One example of a product that has tried to survive the ages as well as the tides of social change both in the domestic and global arena, is dear old Barbie. Since her grand entrance in 1959, Barbie has not only seen social revolution – she has lived and embraced it. Throughout her almost 60 years of commercial success, even Barbie has needed rebranding from time to time. In fact, her creator, Mattel, stands out as a perfect example of a company paying attention to the ever-evolving social culture – both here in the United States and throughout the world. Barbie has not only challenged gender and racial stereotypes, but she is now weighing in on social issues that challenge the legitimacy of an individual’s sexual orientation. It seems that dear old Barbie has come a long way since her debut as the perfect bride and hostess of the late 1950s.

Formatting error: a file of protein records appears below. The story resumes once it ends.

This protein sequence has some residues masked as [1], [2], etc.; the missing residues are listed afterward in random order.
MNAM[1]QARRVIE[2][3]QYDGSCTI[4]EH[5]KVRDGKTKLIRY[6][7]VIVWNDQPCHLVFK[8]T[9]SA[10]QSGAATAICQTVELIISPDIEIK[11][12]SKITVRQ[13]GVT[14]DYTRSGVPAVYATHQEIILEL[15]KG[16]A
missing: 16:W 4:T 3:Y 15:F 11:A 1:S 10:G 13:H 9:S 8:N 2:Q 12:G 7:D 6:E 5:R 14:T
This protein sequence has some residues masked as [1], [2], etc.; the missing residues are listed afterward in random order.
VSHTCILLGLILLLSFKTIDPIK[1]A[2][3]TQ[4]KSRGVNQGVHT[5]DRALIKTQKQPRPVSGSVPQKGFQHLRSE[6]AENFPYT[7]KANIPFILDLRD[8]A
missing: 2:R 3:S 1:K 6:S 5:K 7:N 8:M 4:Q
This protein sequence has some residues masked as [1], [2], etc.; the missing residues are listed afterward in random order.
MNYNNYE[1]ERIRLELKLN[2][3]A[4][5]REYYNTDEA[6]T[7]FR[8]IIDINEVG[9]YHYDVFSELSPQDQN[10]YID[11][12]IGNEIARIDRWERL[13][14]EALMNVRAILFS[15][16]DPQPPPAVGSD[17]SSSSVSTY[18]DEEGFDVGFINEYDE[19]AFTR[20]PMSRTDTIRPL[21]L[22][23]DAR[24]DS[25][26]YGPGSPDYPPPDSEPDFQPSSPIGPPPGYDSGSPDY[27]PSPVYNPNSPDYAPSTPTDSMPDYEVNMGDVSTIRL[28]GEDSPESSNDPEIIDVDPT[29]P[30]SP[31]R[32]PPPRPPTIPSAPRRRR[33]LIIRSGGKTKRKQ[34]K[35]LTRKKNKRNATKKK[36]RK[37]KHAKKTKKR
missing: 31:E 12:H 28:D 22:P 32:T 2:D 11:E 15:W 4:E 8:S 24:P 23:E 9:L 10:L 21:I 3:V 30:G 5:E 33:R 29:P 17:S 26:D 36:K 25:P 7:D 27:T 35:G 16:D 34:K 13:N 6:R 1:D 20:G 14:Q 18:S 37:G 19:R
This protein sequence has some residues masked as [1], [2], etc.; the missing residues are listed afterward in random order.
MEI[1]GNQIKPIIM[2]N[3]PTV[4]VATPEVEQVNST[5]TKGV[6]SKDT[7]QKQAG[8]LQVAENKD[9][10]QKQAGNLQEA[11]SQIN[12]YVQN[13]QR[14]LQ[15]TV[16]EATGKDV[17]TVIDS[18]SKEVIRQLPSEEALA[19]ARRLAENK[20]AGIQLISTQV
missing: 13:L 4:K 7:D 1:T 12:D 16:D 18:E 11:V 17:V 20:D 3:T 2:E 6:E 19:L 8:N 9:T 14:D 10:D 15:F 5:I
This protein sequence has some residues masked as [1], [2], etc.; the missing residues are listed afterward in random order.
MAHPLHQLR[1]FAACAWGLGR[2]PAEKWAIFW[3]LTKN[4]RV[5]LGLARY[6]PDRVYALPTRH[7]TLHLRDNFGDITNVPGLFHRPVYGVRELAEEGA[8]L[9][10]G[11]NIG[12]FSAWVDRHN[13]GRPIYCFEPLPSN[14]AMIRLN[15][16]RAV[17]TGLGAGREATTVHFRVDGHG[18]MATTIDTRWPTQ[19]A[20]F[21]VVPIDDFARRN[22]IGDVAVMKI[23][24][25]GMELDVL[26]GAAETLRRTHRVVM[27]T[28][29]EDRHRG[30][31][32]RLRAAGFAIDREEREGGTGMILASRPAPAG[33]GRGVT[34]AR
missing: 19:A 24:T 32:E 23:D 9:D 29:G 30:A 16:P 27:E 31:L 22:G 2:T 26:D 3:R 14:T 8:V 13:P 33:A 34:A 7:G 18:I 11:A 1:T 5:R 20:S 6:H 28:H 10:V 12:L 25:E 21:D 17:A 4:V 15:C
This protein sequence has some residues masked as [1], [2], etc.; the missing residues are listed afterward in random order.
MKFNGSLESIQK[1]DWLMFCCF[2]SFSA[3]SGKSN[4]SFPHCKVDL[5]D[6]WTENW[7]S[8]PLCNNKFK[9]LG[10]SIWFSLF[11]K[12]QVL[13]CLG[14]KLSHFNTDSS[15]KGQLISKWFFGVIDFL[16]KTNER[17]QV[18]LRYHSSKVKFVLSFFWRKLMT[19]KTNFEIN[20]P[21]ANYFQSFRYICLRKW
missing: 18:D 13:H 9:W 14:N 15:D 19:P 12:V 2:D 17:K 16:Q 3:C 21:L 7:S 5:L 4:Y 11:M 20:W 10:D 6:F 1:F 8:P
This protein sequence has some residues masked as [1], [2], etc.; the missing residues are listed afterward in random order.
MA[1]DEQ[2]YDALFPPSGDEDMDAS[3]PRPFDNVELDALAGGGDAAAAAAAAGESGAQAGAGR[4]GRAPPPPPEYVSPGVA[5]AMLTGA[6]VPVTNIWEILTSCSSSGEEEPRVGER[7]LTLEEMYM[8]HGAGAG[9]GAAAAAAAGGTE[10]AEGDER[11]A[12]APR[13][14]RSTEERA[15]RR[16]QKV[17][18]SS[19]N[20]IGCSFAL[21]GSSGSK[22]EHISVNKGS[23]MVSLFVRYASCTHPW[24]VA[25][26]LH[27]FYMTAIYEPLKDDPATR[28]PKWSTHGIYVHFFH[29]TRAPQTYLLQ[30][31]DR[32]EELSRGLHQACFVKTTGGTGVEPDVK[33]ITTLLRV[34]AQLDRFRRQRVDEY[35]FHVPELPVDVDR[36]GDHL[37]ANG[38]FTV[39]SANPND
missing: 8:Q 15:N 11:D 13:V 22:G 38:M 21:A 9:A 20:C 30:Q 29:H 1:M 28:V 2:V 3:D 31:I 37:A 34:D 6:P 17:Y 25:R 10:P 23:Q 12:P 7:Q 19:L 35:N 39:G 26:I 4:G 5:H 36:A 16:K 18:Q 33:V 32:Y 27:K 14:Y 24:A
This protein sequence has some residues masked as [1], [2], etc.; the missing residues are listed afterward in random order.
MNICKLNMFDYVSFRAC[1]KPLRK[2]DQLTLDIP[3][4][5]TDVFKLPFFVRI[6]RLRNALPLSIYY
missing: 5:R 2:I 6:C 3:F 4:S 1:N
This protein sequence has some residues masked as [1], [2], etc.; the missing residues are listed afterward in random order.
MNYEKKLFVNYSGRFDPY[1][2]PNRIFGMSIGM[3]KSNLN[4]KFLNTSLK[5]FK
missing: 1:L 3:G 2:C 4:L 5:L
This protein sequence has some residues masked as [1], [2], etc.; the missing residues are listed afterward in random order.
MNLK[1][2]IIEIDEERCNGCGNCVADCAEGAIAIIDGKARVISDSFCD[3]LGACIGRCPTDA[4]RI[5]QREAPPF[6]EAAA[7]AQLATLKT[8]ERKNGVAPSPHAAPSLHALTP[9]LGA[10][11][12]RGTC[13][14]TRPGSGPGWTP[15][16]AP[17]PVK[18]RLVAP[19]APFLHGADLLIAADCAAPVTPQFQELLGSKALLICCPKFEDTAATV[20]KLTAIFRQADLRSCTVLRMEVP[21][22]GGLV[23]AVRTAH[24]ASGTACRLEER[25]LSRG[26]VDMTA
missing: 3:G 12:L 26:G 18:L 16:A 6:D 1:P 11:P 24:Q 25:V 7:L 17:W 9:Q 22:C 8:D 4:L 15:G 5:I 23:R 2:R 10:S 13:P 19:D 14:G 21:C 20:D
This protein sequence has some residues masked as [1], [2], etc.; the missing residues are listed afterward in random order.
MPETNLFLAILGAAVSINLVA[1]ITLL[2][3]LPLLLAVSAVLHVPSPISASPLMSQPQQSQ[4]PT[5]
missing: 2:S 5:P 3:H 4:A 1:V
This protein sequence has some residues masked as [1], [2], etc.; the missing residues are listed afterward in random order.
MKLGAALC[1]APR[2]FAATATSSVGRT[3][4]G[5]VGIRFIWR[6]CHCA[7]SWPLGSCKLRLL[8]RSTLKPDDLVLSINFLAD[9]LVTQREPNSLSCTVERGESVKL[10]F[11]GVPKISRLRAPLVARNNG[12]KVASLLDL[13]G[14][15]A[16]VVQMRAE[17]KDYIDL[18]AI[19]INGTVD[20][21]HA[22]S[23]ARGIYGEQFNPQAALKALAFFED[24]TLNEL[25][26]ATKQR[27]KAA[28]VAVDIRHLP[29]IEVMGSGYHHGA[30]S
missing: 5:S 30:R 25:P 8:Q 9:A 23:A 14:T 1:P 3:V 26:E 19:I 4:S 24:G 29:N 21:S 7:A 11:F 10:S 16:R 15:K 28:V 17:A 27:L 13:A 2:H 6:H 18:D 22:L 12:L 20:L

In 1965, Mattel created an astronaut Barbie some four years ahead of NASA’s mission to the moon and close to 20 years before the first American female astronaut traveled into space. Soon after Martin Luther King Jr.’s assassination, an African American doll named Christie entered the market, and over the course of the next 20 years, dolls resembling women of Asian and Latin American decent would also share in the limelight. And let’s not forget Presidential Candidate Barbie that was first introduced almost a quarter of a century before Hillary Clinton even ran for the presidency of the United States. Presidential Barbie has been reappearing in the market for almost every presidential campaign year ever since her first introduction.